As he walked back towards his horse, Kit’s senses sharpened and he wondered if he actually had been alone on his tour of the castle. The thought disturbed him slightly but, before he could consider it further, he saw a black horse galloping off in the distance, the rider spurring it on and looking behind to see if he was being watched. This put Kit’s mind into a spin – the rider obviously knew of his presence there but did he know his identity? Kit would do nothing about it for now, deciding a return visit to Rochester Castle might give some clue to this mystery but that would have to wait till after his stay with his family.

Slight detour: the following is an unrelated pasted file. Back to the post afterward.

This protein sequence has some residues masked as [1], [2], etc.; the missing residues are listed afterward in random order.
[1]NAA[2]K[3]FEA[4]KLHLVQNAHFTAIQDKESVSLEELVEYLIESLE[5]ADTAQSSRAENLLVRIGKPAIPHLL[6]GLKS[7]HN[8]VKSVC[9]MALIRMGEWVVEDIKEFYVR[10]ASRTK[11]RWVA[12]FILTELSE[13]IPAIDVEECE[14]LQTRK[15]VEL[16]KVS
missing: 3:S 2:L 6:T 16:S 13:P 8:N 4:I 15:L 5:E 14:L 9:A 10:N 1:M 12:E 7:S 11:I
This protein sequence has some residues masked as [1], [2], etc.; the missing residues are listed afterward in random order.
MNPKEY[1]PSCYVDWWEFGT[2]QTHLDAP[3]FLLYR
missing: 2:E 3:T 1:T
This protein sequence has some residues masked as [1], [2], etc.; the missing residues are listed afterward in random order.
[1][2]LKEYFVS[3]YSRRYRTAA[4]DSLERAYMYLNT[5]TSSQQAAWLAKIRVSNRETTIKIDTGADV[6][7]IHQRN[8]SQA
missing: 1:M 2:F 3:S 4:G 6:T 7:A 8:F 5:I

Although Kit had set off soon after breakfast, the morning was disappearing fast and he was determined to reach his parents’ house before dark. With half his journey still to cover, he decided on a direct route and made for Faversham, and its famous 14th-century inn where he was greeted warmly and got talking to the landlord, Robin Sutton, over a pre-lunch tankard of ale. Robin knew Kit’s father John from childhood days as they both hailed from the nearby village of Ospringe. This led to more conversation and by the time Kit came to pay for the meal Robin refused to take his money and even gave him a message for John that a meal and a room awaited him if he ever passed that way. Kit thanked him profusely before bidding farewell, then retrieved his rested and well-fed horse from the stables and headed due south on the final 10 miles of his journey.